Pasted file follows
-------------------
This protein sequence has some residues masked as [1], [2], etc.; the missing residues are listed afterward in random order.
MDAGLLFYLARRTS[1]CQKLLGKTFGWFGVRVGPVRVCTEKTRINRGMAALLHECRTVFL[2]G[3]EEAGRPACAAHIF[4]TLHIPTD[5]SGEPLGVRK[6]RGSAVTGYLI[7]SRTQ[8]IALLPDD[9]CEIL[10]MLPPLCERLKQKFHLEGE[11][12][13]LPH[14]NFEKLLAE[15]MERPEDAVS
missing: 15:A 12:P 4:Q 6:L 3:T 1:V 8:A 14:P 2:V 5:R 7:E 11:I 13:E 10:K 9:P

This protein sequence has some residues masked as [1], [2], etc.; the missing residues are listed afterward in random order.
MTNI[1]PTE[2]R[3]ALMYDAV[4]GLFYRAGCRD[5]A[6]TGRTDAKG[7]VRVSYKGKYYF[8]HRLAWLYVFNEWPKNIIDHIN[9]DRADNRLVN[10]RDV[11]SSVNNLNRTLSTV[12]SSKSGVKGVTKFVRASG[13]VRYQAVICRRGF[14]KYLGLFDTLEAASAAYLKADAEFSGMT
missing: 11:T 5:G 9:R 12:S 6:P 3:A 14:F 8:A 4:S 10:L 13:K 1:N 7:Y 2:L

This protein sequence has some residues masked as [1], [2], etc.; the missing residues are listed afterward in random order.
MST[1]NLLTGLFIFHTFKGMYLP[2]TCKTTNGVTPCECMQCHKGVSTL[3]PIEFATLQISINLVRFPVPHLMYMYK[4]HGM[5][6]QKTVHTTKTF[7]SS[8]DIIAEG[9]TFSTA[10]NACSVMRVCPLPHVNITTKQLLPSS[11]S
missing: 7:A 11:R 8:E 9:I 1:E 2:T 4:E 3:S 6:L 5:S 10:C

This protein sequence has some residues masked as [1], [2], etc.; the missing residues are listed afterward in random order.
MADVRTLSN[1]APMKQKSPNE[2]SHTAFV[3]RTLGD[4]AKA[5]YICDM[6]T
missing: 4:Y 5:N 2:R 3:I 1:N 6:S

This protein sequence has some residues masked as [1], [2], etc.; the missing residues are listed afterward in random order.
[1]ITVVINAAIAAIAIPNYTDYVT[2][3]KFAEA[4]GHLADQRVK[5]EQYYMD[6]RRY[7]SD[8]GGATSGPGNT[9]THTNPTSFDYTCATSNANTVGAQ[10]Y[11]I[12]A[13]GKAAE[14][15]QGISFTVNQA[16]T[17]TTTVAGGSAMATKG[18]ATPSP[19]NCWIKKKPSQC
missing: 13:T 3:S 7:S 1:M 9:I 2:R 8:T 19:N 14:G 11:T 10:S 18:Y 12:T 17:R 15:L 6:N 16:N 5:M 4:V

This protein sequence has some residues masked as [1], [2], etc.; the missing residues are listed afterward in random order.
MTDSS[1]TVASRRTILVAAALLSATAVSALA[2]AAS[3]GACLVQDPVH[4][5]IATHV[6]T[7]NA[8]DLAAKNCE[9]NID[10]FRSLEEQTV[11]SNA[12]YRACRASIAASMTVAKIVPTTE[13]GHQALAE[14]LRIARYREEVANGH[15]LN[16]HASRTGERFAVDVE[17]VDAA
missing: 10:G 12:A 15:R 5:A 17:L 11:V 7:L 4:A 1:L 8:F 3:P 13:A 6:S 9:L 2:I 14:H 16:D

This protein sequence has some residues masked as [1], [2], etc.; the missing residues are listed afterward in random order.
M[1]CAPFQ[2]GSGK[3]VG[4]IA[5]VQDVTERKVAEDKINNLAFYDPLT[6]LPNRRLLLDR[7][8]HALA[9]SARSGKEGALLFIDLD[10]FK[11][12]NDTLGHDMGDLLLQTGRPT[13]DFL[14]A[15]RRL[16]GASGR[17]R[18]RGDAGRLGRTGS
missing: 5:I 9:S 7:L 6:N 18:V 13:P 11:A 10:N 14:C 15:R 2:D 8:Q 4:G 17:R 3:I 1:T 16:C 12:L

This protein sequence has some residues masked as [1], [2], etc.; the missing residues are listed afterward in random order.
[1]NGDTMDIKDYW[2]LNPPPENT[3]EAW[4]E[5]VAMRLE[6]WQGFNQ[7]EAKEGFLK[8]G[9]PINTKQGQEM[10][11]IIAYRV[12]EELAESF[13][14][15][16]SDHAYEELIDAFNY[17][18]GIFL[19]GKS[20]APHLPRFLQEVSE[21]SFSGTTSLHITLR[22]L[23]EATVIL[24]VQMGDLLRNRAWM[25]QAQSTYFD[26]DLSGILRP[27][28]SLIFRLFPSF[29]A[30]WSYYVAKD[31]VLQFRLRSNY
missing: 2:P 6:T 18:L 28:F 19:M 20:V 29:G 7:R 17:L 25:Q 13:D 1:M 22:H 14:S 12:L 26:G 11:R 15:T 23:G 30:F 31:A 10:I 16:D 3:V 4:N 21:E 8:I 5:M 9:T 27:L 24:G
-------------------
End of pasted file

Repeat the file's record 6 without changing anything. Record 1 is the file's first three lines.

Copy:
This protein sequence has some residues masked as [1], [2], etc.; the missing residues are listed afterward in random order.
MTDSS[1]TVASRRTILVAAALLSATAVSALA[2]AAS[3]GACLVQDPVH[4][5]IATHV[6]T[7]NA[8]DLAAKNCE[9]NID[10]FRSLEEQTV[11]SNA[12]YRACRASIAASMTVAKIVPTTE[13]GHQALAE[14]LRIARYREEVANGH[15]LN[16]HASRTGERFAVDVE[17]VDAA
missing: 10:G 12:A 15:R 5:A 17:L 11:V 7:L 4:A 1:L 8:F 3:P 13:A 6:S 9:L 2:I 14:H 16:D